Hoffman promises 'sweeping' changes in athletics
BOULDER, Colo. -- Calling it the right thing to do, the president of the University of Colorado reinstated suspended football coach Gary Barnett on Thursday and said no one will lose their jobs for one of the worst college athletics scandals in years.
-- Associated Press
"I do not believe that coaches and administrators at this university knowingly used sex, alcohol and drugs as recruiting tools," President Betsy Hoffman said at a crowded news conference. "It is clear that in a few isolated instances, recruits attended parties where they consumed alcohol and had sexual encounters. That is unacceptable, and we are taking steps to see that this kind of behavior does not occur again."
Hoffman and Richard Byyny, the chancellor of the flagship Boulder campus, also detailed a "sweeping" overhaul of the athletics department intended to boost oversight, clamp down on its autonomy and place a new emphasis on academic achievement.
Barnett and athletics director Richard Tharp will remain in place to help implement the changes.
The announcement had been eagerly anticipated, in part to see whether anyone would take the fall for a scandal that has helped prompt an NCAA task force and congressional hearings on recruiting.
Nine women since 1997 have accused Colorado football players or recruits of sexual assault, though local prosecutors and the attorney general decided against filing charges. Three of the women have sued Colorado in federal court, saying the school fostered a hostile environment that contributed to their assaults.
The lawsuits are still pending and so is a grand jury investigation believed to be looking into whether university funds were used to hire call girls.
Victims' advocates said after the announcement that they were worried bigger problems were being brushed aside.
"We don't approve of Barnett in any way shape or form, but this is not just one person's problem," said Cynthia Stone of the Colorado Coalition Against Sexual Assault. "We've seen this problem before under different coaches. That's what we want to see fixed."
Hoffman placed Barnett on paid leave Feb. 18 for comments he made about two of the women. He called former kicker Katie Hnida a "terrible" player hours after she said she had been raped by a teammate in 2000.
Barnett also said he would "back" a player accused of assaulting a 19-year-old athletics department worker in 2001, a statement Hoffman said left her "utterly distressed."
Some in the crowd began to applaud at the news that Barnett would be reinstated, but Hoffman held up a hand to stop them.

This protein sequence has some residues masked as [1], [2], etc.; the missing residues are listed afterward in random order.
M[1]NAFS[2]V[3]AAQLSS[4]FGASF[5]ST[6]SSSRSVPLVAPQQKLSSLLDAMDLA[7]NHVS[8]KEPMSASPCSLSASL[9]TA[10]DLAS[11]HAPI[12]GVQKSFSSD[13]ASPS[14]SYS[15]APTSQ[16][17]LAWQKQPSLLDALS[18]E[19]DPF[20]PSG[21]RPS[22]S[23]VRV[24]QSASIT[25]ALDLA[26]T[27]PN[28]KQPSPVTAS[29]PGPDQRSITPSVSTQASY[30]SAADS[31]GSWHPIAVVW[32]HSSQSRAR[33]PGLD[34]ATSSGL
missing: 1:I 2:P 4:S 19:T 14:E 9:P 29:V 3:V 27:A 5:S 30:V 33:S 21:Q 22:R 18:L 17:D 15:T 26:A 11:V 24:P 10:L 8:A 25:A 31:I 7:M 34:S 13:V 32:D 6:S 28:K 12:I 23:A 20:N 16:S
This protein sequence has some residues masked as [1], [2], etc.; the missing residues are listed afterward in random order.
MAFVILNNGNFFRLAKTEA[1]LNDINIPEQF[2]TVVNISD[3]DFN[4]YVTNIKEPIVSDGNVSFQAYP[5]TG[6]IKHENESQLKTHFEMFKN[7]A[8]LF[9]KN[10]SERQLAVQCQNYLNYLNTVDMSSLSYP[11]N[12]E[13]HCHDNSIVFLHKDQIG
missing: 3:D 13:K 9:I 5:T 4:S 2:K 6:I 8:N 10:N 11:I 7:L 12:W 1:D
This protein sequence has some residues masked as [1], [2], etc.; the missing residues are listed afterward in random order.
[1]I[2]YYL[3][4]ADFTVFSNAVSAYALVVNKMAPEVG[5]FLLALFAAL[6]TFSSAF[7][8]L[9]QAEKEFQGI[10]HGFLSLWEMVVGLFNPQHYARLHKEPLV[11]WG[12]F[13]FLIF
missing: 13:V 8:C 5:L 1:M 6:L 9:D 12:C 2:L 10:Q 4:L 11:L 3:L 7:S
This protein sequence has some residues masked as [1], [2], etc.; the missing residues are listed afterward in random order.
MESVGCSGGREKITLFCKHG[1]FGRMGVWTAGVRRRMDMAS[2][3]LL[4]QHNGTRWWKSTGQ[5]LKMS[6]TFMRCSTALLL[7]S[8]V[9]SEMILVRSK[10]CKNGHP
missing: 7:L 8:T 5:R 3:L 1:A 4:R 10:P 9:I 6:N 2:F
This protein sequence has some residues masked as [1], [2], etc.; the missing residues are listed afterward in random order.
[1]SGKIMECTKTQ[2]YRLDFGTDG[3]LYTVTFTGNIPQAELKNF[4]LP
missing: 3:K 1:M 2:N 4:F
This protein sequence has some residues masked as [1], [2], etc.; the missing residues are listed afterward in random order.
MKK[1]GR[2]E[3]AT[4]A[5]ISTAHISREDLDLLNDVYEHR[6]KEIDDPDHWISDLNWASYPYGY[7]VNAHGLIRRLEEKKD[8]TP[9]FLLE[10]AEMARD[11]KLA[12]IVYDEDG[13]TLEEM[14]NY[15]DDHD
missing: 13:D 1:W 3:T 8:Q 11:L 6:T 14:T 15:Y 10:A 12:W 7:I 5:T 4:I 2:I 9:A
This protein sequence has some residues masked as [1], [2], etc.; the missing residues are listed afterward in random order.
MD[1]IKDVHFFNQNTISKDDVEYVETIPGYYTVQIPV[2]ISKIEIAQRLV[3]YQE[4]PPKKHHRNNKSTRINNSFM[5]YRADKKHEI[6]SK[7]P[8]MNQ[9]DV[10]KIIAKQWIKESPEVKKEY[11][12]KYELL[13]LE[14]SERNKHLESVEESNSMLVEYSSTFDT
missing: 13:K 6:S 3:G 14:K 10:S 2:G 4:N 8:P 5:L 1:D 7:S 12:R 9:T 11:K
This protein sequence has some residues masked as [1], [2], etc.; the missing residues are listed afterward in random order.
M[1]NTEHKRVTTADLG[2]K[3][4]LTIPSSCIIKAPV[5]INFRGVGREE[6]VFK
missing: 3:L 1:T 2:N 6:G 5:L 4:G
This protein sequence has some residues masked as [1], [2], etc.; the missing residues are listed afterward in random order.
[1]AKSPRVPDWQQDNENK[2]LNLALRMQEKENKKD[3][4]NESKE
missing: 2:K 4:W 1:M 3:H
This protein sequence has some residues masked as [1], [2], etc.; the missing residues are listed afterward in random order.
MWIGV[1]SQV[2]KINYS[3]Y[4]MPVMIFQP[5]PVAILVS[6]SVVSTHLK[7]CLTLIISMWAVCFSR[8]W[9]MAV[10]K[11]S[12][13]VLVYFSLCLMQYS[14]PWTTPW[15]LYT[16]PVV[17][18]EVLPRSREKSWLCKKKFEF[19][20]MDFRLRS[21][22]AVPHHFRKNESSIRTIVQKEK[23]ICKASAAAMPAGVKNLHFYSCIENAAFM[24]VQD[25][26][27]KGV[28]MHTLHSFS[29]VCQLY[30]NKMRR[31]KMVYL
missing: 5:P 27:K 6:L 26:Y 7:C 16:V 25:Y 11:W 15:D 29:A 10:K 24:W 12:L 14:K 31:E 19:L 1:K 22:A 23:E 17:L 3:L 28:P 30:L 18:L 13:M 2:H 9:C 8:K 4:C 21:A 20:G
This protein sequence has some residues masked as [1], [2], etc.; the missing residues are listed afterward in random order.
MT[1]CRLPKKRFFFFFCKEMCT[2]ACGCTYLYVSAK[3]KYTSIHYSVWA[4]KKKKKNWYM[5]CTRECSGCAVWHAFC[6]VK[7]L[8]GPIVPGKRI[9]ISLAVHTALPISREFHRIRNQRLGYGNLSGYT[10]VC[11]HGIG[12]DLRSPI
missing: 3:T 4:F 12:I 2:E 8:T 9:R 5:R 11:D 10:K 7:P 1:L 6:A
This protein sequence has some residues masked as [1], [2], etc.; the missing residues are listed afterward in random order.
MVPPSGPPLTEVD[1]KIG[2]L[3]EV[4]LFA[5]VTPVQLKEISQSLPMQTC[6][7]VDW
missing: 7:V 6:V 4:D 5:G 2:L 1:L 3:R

"Did coach Barnett say things that I and others have found offensive? The answer is yes. And for that he has paid a price," Hoffman said.
She also said athletes, both men and women, and others had endorsed Barnett as a solid mentor and disciplinarian worth keeping.
Barnett said he was grateful for the support he has received during the scandal and that he appreciated Hoffman's decision. He said he was dedicated to leading "a socially responsible program that will be a source of pride" to the school, athletically and academically.
Hoffman stopped just short of apologizing to sexual misconduct victims, saying she empathized "with the suffering and frustration some of you have experienced." But she also said some criticism of Byyny, Tharp and Barnett amounted to "blood sport."
"This is not a soap opera, or a cartoon or a caricature," she said. "These are extremely serious matters that deeply affect the people involved and their families."
Gary Klatt, father of Colorado quarterback Joel Klatt, said he was relieved.
The Independent Investigative Commission didn't find enough to pin on Gary Barnett, and to fire a coach on Memorial Day weekend, you better have a good reason. Starting over now would have sunk Colorado even deeper than the hole that Barnett and his program must now climb out of.
That said, I'm guessing that Barnett, athletic director Dick Tharp and anyone else with any sort of juice in the athletic department is on a policy of zero tolerance. If I were them, I wouldn't even risk turning right on red.
-- Ivan Maisel
"I don't think it's necessarily a time for celebration because there have been a lot of people hurt," he said. "I really believe that if there is any good to come out of this it is that there will be some reform, hopefully throughout college football. I think the reform could begin at the University of Colorado."
Earlier this month, an investigative commission appointed by the university Board of Regents and a special liaison chosen by Hoffman recommended more oversight of the athletic department, which has been led by Tharp since 1997.
Last week, the commission concluded sex, drugs and alcohol were used by player-hosts in recruiting but there was no evidence Colorado officials "knowingly sanctioned" the activities.
The report criticized Barnett, Tharp, Hoffman and Byyny for lax oversight and slow reactions to recruiting problems. The regents, however, publicly endorsed Hoffman and said they would wait for her recommendations.
The changes begin July 1.
Copyright 2004 by The Associated Press
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